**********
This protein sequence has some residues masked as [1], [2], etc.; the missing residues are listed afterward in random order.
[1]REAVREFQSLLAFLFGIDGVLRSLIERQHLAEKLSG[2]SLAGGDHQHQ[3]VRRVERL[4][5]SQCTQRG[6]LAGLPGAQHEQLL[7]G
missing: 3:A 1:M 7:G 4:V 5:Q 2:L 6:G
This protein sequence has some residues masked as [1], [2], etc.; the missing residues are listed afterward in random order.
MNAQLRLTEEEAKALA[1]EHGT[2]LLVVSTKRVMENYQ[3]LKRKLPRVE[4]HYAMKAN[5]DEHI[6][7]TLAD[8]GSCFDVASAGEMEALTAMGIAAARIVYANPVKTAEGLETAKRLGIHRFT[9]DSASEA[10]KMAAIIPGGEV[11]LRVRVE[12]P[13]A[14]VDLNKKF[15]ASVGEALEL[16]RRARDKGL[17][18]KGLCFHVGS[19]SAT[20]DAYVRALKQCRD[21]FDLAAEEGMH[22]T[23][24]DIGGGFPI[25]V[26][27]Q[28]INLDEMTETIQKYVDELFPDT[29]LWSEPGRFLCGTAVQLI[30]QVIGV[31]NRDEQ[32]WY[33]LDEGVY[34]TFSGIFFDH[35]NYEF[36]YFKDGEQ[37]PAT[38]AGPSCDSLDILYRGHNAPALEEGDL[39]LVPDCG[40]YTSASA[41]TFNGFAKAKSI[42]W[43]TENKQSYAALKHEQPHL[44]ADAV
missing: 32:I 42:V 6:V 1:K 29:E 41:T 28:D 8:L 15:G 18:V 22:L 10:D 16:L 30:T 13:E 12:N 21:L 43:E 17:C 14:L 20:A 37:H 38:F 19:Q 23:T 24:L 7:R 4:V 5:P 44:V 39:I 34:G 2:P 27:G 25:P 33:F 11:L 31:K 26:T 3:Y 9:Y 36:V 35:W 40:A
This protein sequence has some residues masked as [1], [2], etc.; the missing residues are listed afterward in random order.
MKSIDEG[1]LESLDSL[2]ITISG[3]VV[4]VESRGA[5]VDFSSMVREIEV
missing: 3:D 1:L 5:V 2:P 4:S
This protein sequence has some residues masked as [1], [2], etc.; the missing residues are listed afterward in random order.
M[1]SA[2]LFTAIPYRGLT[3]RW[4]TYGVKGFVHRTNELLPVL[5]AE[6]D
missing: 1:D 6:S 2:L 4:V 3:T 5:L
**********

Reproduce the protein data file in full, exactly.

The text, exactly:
This protein sequence has some residues masked as [1], [2], etc.; the missing residues are listed afterward in random order.
[1]REAVREFQSLLAFLFGIDGVLRSLIERQHLAEKLSG[2]SLAGGDHQHQ[3]VRRVERL[4][5]SQCTQRG[6]LAGLPGAQHEQLL[7]G
missing: 3:A 1:M 7:G 4:V 5:Q 2:L 6:G
This protein sequence has some residues masked as [1], [2], etc.; the missing residues are listed afterward in random order.
MNAQLRLTEEEAKALA[1]EHGT[2]LLVVSTKRVMENYQ[3]LKRKLPRVE[4]HYAMKAN[5]DEHI[6][7]TLAD[8]GSCFDVASAGEMEALTAMGIAAARIVYANPVKTAEGLETAKRLGIHRFT[9]DSASEA[10]KMAAIIPGGEV[11]LRVRVE[12]P[13]A[14]VDLNKKF[15]ASVGEALEL[16]RRARDKGL[17][18]KGLCFHVGS[19]SAT[20]DAYVRALKQCRD[21]FDLAAEEGMH[22]T[23][24]DIGGGFPI[25]V[26][27]Q[28]INLDEMTETIQKYVDELFPDT[29]LWSEPGRFLCGTAVQLI[30]QVIGV[31]NRDEQ[32]WY[33]LDEGVY[34]TFSGIFFDH[35]NYEF[36]YFKDGEQ[37]PAT[38]AGPSCDSLDILYRGHNAPALEEGDL[39]LVPDCG[40]YTSASA[41]TFNGFAKAKSI[42]W[43]TENKQSYAALKHEQPHL[44]ADAV
missing: 32:I 42:V 6:V 1:K 29:E 41:T 28:D 8:L 15:G 18:V 22:L 10:D 16:L 30:T 13:E 12:N 21:L 43:E 17:C 14:L 20:A 37:H 38:F 19:Q 23:T 24:L 7:R 4:V 5:P 44:V 39:I 34:G 2:P 27:G 25:P 33:F 11:L 31:K 26:T 3:Y 9:Y 36:V 35:W 40:A
This protein sequence has some residues masked as [1], [2], etc.; the missing residues are listed afterward in random order.
MKSIDEG[1]LESLDSL[2]ITISG[3]VV[4]VESRGA[5]VDFSSMVREIEV
missing: 3:D 1:L 5:V 2:P 4:S
This protein sequence has some residues masked as [1], [2], etc.; the missing residues are listed afterward in random order.
M[1]SA[2]LFTAIPYRGLT[3]RW[4]TYGVKGFVHRTNELLPVL[5]AE[6]D
missing: 1:D 6:S 2:L 4:V 3:T 5:L